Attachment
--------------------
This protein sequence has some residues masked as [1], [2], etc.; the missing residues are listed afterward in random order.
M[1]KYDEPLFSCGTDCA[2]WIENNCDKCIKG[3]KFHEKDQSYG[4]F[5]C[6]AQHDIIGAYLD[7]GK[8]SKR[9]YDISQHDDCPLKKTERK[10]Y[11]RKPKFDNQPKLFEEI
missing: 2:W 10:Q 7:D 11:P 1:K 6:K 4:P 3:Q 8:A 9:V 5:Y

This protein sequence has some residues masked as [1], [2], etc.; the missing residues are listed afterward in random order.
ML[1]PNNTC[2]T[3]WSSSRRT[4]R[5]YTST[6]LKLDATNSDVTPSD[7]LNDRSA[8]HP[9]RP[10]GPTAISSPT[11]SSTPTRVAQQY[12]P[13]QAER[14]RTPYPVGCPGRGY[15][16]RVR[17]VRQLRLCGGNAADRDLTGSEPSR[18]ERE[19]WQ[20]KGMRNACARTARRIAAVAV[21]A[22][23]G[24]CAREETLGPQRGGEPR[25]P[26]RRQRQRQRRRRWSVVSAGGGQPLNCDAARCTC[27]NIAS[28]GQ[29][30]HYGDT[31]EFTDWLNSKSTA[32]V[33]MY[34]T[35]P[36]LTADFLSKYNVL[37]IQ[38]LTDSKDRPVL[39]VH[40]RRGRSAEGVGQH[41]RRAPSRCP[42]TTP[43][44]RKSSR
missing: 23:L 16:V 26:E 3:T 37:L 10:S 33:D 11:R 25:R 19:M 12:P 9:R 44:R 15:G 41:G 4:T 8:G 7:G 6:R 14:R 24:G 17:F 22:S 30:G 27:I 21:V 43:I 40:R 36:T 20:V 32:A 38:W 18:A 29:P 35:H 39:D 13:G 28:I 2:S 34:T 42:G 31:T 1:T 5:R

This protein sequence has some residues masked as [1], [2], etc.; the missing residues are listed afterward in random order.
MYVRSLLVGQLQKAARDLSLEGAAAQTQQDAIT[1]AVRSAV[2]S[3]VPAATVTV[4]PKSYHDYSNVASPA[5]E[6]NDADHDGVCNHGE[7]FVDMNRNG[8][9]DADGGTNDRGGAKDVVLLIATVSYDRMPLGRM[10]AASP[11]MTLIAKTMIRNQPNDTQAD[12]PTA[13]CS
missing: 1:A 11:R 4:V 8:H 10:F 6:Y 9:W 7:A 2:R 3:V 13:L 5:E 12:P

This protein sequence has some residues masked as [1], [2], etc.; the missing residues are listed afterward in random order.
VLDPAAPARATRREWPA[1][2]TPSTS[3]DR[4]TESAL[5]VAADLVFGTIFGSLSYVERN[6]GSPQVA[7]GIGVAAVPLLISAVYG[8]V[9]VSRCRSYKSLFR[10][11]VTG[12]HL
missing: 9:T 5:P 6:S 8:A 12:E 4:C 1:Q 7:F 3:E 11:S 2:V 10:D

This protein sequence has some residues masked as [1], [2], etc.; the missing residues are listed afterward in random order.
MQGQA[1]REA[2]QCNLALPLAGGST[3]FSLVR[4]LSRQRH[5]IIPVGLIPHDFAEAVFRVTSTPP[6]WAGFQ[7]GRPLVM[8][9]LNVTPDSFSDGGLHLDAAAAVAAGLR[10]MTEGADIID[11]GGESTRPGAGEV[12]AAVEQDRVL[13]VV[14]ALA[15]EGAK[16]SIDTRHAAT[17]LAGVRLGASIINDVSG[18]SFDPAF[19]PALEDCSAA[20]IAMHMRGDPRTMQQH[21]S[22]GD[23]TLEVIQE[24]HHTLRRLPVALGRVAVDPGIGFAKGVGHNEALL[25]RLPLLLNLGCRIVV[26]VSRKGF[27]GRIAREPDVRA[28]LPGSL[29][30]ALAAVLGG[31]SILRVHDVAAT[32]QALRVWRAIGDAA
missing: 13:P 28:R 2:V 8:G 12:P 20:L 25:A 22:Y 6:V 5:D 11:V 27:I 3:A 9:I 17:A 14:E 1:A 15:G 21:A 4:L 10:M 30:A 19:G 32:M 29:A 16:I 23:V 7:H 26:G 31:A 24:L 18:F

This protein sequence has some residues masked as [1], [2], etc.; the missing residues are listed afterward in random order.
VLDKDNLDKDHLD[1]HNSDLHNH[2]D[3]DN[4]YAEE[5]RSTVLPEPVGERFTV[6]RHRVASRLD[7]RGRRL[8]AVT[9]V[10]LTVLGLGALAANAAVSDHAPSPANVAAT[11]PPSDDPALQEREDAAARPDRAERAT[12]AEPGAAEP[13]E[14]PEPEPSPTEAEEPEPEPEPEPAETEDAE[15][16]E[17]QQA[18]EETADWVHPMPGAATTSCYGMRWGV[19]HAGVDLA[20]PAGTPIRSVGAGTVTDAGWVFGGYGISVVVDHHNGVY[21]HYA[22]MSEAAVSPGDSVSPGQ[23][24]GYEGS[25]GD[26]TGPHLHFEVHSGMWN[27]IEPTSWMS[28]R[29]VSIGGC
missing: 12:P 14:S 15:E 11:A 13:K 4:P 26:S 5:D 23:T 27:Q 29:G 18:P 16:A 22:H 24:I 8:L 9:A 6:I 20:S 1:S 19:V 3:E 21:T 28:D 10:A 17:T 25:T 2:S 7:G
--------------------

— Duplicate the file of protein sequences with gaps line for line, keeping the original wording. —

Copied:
This protein sequence has some residues masked as [1], [2], etc.; the missing residues are listed afterward in random order.
M[1]KYDEPLFSCGTDCA[2]WIENNCDKCIKG[3]KFHEKDQSYG[4]F[5]C[6]AQHDIIGAYLD[7]GK[8]SKR[9]YDISQHDDCPLKKTERK[10]Y[11]RKPKFDNQPKLFEEI
missing: 2:W 10:Q 7:D 11:P 1:K 6:K 4:P 3:Q 8:A 9:V 5:Y

This protein sequence has some residues masked as [1], [2], etc.; the missing residues are listed afterward in random order.
ML[1]PNNTC[2]T[3]WSSSRRT[4]R[5]YTST[6]LKLDATNSDVTPSD[7]LNDRSA[8]HP[9]RP[10]GPTAISSPT[11]SSTPTRVAQQY[12]P[13]QAER[14]RTPYPVGCPGRGY[15][16]RVR[17]VRQLRLCGGNAADRDLTGSEPSR[18]ERE[19]WQ[20]KGMRNACARTARRIAAVAV[21]A[22][23]G[24]CAREETLGPQRGGEPR[25]P[26]RRQRQRQRRRRWSVVSAGGGQPLNCDAARCTC[27]NIAS[28]GQ[29][30]HYGDT[31]EFTDWLNSKSTA[32]V[33]MY[34]T[35]P[36]LTADFLSKYNVL[37]IQ[38]LTDSKDRPVL[39]VH[40]RRGRSAEGVGQH[41]RRAPSRCP[42]TTP[43][44]RKSSR
missing: 23:L 16:V 26:E 3:T 37:L 10:S 33:D 11:R 25:R 19:M 12:P 9:R 44:R 15:G 41:G 4:T 8:G 7:G 6:R 14:R 24:G 17:F 22:S 30:G 27:I 21:V 43:I 40:R 36:T 20:V 32:A 38:W 18:A 29:P 35:H 39:D 13:G 28:I 2:S 34:T 42:G 31:T 1:T 5:R

This protein sequence has some residues masked as [1], [2], etc.; the missing residues are listed afterward in random order.
MYVRSLLVGQLQKAARDLSLEGAAAQTQQDAIT[1]AVRSAV[2]S[3]VPAATVTV[4]PKSYHDYSNVASPA[5]E[6]NDADHDGVCNHGE[7]FVDMNRNG[8][9]DADGGTNDRGGAKDVVLLIATVSYDRMPLGRM[10]AASP[11]MTLIAKTMIRNQPNDTQAD[12]PTA[13]CS
missing: 1:A 11:R 4:V 8:H 10:F 6:Y 9:W 7:A 2:R 3:V 13:L 5:E 12:P

This protein sequence has some residues masked as [1], [2], etc.; the missing residues are listed afterward in random order.
VLDPAAPARATRREWPA[1][2]TPSTS[3]DR[4]TESAL[5]VAADLVFGTIFGSLSYVERN[6]GSPQVA[7]GIGVAAVPLLISAVYG[8]V[9]VSRCRSYKSLFR[10][11]VTG[12]HL
missing: 9:T 5:P 6:S 8:A 12:E 4:C 1:Q 7:F 3:E 11:S 2:V 10:D

This protein sequence has some residues masked as [1], [2], etc.; the missing residues are listed afterward in random order.
MQGQA[1]REA[2]QCNLALPLAGGST[3]FSLVR[4]LSRQRH[5]IIPVGLIPHDFAEAVFRVTSTPP[6]WAGFQ[7]GRPLVM[8][9]LNVTPDSFSDGGLHLDAAAAVAAGLR[10]MTEGADIID[11]GGESTRPGAGEV[12]AAVEQDRVL[13]VV[14]ALA[15]EGAK[16]SIDTRHAAT[17]LAGVRLGASIINDVSG[18]SFDPAF[19]PALEDCSAA[20]IAMHMRGDPRTMQQH[21]S[22]GD[23]TLEVIQE[24]HHTLRRLPVALGRVAVDPGIGFAKGVGHNEALL[25]RLPLLLNLGCRIVV[26]VSRKGF[27]GRIAREPDVRA[28]LPGSL[29][30]ALAAVLGG[31]SILRVHDVAAT[32]QALRVWRAIGDAA
missing: 13:P 28:R 2:V 8:G 12:P 20:L 25:A 22:Y 6:V 5:D 11:V 27:I 3:A 9:I 17:A 14:E 1:A 15:G 21:A 4:L 10:M 30:A 19:G 32:M 29:A 16:I 23:V 7:H 26:G 31:A 24:L 18:F

This protein sequence has some residues masked as [1], [2], etc.; the missing residues are listed afterward in random order.
VLDKDNLDKDHLD[1]HNSDLHNH[2]D[3]DN[4]YAEE[5]RSTVLPEPVGERFTV[6]RHRVASRLD[7]RGRRL[8]AVT[9]V[10]LTVLGLGALAANAAVSDHAPSPANVAAT[11]PPSDDPALQEREDAAARPDRAERAT[12]AEPGAAEP[13]E[14]PEPEPSPTEAEEPEPEPEPEPAETEDAE[15][16]E[17]QQA[18]EETADWVHPMPGAATTSCYGMRWGV[19]HAGVDLA[20]PAGTPIRSVGAGTVTDAGWVFGGYGISVVVDHHNGVY[21]HYA[22]MSEAAVSPGDSVSPGQ[23][24]GYEGS[25]GD[26]TGPHLHFEVHSGMWN[27]IEPTSWMS[28]R[29]VSIGGC
missing: 12:P 14:S 15:E 11:A 13:K 4:P 26:S 5:D 23:T 27:Q 29:G 18:P 16:A 22:H 24:I 8:L 9:A 6:I 20:S 1:S 19:V 3:E 21:T 28:D 10:A 17:T 25:T 2:S 7:G